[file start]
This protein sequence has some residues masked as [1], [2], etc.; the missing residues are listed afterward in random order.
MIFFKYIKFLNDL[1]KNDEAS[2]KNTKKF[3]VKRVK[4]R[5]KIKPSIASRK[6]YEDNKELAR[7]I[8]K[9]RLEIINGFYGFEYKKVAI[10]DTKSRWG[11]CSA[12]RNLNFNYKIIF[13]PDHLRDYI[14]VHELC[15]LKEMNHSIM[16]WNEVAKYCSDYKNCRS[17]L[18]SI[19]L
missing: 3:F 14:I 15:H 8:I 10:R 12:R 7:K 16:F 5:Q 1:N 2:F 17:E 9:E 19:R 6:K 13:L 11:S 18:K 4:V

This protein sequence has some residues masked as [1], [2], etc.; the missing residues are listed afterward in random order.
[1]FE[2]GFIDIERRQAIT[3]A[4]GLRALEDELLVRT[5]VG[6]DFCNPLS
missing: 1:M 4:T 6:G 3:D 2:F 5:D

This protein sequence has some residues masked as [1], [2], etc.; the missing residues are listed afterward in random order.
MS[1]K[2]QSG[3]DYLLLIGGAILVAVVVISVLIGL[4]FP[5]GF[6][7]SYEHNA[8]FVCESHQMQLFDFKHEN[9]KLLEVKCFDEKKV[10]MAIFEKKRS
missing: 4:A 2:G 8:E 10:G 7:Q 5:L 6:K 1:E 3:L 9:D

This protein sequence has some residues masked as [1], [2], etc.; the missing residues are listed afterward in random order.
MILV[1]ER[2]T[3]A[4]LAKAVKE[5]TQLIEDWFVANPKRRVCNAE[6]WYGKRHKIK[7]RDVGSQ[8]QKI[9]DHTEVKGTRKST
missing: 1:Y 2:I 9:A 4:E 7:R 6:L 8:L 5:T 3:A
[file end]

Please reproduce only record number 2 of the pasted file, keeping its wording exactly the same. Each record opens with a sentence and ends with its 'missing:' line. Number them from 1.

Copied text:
This protein sequence has some residues masked as [1], [2], etc.; the missing residues are listed afterward in random order.
[1]FE[2]GFIDIERRQAIT[3]A[4]GLRALEDELLVRT[5]VG[6]DFCNPLS
missing: 1:M 4:T 6:G 3:D 2:F 5:D